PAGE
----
Yes, there is such a thing as banana ketchup, and it is yellow.
Tight seams prompted the need to seek some viable alternatives to the ever-tempting and overly available devilishly delicious and terribly fattening French salami. Inspired by the squeaky clean and relatively affordable Le Gourmet Marche supermarket in Dutch St. Maarten, it seemed trustworthy enough to (overcome my lurking fear of E. coli from untrustworthy hamburger sources)buy lean Angus ground sirloin to make home-made meatloaf.
Far from the fatty diner-style meatloaf, mine is uses ground sirloin and chock full of savory stuff… green olives with pimentos, capers, sautéed onion and garlic, herbs du Provence, tomato sauce, Worcestershire sauce, Parmesan cheese, sometimes mushrooms…. It’s lean enough I have to float a little olive oil so it doesn’t dry out in the oven. Then it takes a turkey baster after it’s cooked to remove the extra veggie liquid the seeps out.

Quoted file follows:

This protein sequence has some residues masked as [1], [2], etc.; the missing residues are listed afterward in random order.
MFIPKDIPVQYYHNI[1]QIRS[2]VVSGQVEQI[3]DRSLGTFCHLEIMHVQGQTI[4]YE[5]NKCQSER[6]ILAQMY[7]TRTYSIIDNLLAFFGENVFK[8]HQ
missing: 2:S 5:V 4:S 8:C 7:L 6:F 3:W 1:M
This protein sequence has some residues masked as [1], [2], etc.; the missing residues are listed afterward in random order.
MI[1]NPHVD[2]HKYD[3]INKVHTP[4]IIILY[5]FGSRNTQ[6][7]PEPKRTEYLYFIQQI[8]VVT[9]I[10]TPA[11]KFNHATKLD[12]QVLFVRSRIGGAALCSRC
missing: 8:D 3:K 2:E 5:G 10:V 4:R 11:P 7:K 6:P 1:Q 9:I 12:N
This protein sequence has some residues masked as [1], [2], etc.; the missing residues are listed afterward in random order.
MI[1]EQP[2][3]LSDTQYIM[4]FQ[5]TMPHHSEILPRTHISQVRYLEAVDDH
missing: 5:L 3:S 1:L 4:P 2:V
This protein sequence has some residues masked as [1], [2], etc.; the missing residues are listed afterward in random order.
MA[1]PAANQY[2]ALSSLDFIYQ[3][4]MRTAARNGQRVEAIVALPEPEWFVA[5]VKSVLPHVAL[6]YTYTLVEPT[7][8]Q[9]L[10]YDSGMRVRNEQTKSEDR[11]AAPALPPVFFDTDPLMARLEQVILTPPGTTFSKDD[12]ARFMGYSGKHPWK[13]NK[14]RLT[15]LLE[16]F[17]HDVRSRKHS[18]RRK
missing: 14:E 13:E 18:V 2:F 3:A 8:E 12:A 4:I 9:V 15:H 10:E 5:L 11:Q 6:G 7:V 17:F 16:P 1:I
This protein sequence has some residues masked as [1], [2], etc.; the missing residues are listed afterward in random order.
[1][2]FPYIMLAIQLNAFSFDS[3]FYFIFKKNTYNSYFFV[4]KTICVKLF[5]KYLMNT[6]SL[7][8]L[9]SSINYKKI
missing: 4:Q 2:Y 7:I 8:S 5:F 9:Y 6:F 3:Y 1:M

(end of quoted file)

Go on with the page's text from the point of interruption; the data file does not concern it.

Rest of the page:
Banana Santa street art in Grande Case, St. Martin. Bananas are cheap and plentiful here in the Caribbean.
In my effort to embrace local Caribbean cuisine, I did buy some… banana ketchup. It sat, unopened for the last two months. I was timid, Wayne was kind of grossed out at the concept. And it’s yellow, though due far more to yellow dye #5.
So, for the sake of using what we had on board, we tried it. It tasted a lot like… uhhh… drum roll please… ketchup. Maybe a bit more spicy, cinnamon and / or maybe nutmeg – the ingredient list doesn’t specify what the “spices” are.
Garrison, whatdya think? Spoofable in a future NPR episode? It would fly even less with Prairie Home Companion Midwestern Lutherans than Palm Springs, much less the Caribbean.
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